Review: 50 Voices of Disbelief

Eric Chalfant reviews Blackford and Schüklenk’s 50 Voices of Disbelief (2009), and notes that, although intended for a lay 20140514_144016audience, the plurality of personal narratives and experiences recounted by contributors to the book serves as a reminder to academic researchers that atheists constitute a varied demographic with ‘complicated stories and multifaceted self-understandings’.

The cover of 50 Voices of Disbelief: Why We Are Atheists depicts a candle that has just been blown out, the smoke wafting from a dead wick. At first glance, this might seem to reflect a certain kind of negativity prevalent in treatments of deconversion, the transition from religion to atheism. We frequently hear terms like ‘loss of faith’ used to imply that the movement away from religion is one of subtraction – the peeling away of religious affiliation to something more fundamental, neutral, and untouched by processes of acculturation. This understanding of deconversion tends to lose sight of the active and creative processes involved in identity-formation. Atheism, contrary to the claims of many religionists and atheists alike, is not a purely natural state given prior to the contamination of religious ideology; it is a subject position achieved in lived experience and discourse – it is actively constructed, formed, and negotiated.

While Blackford and Schüklenk’s volume appears decidedly intended for a lay audience, then, it does contain a valuable lesson for social scientists in that it demonstrates the irreducible plurality of means by which atheists fashion their identities. The contributions come from fields as diverse as academia, politics, industry, and science, and range in form from autobiographical narratives to highly impersonal philosophical syllogisms. As a collection of disparate and very brief narratives, the volume enacts a departure from attempts to construct a manifesto of atheist epistemology, providing instead a sampler of atheist voices with which various would-be-atheists could identify.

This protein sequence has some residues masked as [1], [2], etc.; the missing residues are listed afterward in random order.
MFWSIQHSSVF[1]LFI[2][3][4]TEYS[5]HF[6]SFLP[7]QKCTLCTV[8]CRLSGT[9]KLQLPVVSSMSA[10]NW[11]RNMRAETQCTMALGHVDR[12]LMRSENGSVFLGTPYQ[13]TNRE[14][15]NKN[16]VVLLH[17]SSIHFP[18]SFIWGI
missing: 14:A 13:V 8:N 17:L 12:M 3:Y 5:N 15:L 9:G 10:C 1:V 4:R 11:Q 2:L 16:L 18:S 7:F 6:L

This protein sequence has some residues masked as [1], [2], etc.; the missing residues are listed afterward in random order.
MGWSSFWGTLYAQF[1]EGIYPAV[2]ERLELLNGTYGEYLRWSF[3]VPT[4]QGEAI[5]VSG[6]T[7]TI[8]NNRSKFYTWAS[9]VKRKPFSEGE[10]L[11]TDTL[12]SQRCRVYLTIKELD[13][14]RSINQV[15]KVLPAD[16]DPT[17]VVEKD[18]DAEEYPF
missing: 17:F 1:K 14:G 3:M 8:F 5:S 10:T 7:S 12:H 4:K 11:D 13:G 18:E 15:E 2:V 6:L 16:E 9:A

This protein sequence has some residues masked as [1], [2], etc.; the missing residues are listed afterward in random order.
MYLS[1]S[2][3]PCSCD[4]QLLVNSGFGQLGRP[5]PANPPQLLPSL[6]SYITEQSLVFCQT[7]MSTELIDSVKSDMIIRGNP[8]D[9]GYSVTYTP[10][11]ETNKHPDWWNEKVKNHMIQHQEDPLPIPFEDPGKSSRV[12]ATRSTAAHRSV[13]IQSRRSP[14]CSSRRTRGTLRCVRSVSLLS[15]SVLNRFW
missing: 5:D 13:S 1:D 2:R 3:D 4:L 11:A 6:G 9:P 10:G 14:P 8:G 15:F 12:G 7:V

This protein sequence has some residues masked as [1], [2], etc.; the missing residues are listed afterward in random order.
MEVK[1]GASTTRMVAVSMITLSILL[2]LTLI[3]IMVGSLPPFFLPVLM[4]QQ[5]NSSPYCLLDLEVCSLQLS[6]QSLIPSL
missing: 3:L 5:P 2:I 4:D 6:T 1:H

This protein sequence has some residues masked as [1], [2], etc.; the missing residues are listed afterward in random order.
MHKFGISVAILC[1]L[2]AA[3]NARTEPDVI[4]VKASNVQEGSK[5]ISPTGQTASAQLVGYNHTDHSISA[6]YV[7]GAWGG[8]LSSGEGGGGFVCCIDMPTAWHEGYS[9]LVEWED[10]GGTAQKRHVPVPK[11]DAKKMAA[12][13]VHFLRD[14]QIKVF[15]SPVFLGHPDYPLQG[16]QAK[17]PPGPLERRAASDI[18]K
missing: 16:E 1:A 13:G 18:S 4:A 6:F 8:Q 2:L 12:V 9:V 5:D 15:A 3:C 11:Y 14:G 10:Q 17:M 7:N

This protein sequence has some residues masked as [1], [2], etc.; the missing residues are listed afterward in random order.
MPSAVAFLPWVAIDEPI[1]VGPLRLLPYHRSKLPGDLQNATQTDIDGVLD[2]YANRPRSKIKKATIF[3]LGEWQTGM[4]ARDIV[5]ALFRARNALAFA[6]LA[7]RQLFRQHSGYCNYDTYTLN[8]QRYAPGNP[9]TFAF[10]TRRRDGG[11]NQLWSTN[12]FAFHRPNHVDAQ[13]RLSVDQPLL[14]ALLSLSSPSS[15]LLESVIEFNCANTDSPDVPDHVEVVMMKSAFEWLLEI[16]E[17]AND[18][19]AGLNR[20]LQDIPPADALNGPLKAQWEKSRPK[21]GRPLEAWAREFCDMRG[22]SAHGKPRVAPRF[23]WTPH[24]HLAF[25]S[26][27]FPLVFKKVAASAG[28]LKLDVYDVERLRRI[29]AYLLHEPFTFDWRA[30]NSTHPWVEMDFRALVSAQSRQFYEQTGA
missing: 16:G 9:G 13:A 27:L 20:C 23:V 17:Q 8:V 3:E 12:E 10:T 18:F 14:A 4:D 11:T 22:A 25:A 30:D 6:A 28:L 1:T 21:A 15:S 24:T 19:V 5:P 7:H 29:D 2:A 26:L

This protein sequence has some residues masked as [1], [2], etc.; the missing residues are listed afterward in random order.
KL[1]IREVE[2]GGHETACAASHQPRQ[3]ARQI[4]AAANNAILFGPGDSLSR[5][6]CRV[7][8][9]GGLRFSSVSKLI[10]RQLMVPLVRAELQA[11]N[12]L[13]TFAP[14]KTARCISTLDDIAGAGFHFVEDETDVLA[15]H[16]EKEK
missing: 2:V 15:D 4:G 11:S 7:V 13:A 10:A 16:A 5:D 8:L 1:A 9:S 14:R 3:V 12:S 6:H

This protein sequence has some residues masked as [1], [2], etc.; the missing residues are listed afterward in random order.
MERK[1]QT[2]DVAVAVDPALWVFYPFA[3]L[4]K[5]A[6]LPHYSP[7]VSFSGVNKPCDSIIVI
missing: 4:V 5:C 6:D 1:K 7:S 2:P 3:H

As they make clear on the first page of their brief introduction, the image of the candle is meant not to symbolize the extinguishing of religion, but rather the potential extinguishing of ‘the candle of reason.’ To the editors, this collection is designed to resist the threat of religious fanaticism and an increasing interest at the international level in legally prohibiting the ‘defamation of religion.’ Yet, the contributions to the volume demonstrate a diversity that belies Blackford and Schüklenk’s attempt, despite their protestations to the contrary, to present atheism as a united front. For example, the editors subtly attempt to align atheism with a notion of instrumental reason; the question that prompts each contributor is not ‘What life-events or factors made you identify as an atheist?’ but ‘What is it that convinced you that there is no loving, all-powerful, all-knowing God who has created the universe and still spends his time watching over us, his less than perfect creation?’ Terms like ‘convinced,’ ‘his,’ and ‘less than perfect creation,’ seem to some extent to prefigure potential responses. Each contributor’s name is written next to a small image of a lit candle, indicating that they are the bearers of the light of reason resisting the forces of religious darkness. And certainly, the majority of contributors dwell at length on the rationality of scientific atheism as well as the problem of evil or suffering. But at the same time, contributions sometimes shy away from or explicitly shun intellectual explanations for their atheism, dwelling instead on the autobiographical or emotional rather than the scientific. In other words, while the editors present the positivity of atheism as necessarily correlated to the candle of reason, the contributors to the volume frequently demonstrate more nuanced understandings of atheism. It is certainly a valuable project to move away from understanding deconversion negatively as the simple loss of religion, and toward that end, the great strength of the volume is the diversity of its contributors, whose highly enigmatic understandings of their own atheism point toward a complexity that is unfairly glossed as ‘reason.’